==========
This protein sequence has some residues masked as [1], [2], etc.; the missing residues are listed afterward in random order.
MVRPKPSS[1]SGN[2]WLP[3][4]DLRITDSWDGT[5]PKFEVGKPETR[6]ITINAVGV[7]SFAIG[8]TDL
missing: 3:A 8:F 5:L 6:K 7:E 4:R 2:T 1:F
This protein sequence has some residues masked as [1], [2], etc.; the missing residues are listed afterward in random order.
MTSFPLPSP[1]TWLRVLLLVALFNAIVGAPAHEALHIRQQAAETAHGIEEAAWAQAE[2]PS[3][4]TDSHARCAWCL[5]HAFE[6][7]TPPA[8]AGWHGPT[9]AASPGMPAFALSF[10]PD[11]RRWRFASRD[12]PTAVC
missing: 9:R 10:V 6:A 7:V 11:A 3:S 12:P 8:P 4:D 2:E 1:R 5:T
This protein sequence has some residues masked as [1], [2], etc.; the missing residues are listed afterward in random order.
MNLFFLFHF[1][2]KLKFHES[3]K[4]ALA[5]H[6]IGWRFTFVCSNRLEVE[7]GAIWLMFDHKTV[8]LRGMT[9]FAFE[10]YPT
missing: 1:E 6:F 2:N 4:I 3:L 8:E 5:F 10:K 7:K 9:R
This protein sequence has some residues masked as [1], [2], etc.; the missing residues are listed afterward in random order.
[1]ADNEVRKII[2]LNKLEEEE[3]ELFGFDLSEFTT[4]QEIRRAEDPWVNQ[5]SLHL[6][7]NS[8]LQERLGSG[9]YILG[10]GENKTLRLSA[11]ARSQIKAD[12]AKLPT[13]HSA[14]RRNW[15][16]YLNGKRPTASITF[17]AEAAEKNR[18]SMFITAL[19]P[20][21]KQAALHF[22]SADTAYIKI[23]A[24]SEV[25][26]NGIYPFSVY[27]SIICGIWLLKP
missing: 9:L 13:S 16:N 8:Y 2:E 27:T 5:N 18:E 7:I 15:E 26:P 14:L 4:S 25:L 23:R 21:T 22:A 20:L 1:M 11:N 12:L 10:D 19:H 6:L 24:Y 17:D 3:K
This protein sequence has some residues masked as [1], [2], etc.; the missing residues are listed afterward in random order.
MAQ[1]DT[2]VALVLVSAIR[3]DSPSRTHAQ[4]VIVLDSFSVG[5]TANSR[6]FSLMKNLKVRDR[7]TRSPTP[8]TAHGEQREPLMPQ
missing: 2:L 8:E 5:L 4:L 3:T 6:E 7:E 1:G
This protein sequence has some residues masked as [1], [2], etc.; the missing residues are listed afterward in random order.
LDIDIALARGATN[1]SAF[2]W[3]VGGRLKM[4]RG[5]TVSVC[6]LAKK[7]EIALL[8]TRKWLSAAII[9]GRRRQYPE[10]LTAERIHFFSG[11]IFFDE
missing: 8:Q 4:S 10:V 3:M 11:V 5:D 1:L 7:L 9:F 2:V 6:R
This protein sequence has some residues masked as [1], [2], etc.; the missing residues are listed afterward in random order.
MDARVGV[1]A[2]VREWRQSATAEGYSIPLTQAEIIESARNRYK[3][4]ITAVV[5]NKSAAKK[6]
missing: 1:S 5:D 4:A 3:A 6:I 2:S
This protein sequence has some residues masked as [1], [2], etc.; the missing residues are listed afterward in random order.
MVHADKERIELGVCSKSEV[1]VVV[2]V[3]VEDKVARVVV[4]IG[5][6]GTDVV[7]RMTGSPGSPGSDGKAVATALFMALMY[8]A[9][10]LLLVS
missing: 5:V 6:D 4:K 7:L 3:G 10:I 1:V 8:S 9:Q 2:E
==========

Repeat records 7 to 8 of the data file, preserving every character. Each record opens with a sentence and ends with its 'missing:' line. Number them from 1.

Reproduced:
This protein sequence has some residues masked as [1], [2], etc.; the missing residues are listed afterward in random order.
MDARVGV[1]A[2]VREWRQSATAEGYSIPLTQAEIIESARNRYK[3][4]ITAVV[5]NKSAAKK[6]
missing: 1:S 5:D 4:A 3:A 6:I 2:S
This protein sequence has some residues masked as [1], [2], etc.; the missing residues are listed afterward in random order.
MVHADKERIELGVCSKSEV[1]VVV[2]V[3]VEDKVARVVV[4]IG[5][6]GTDVV[7]RMTGSPGSPGSDGKAVATALFMALMY[8]A[9][10]LLLVS
missing: 5:V 6:D 4:K 7:L 3:G 10:I 1:V 8:S 9:Q 2:E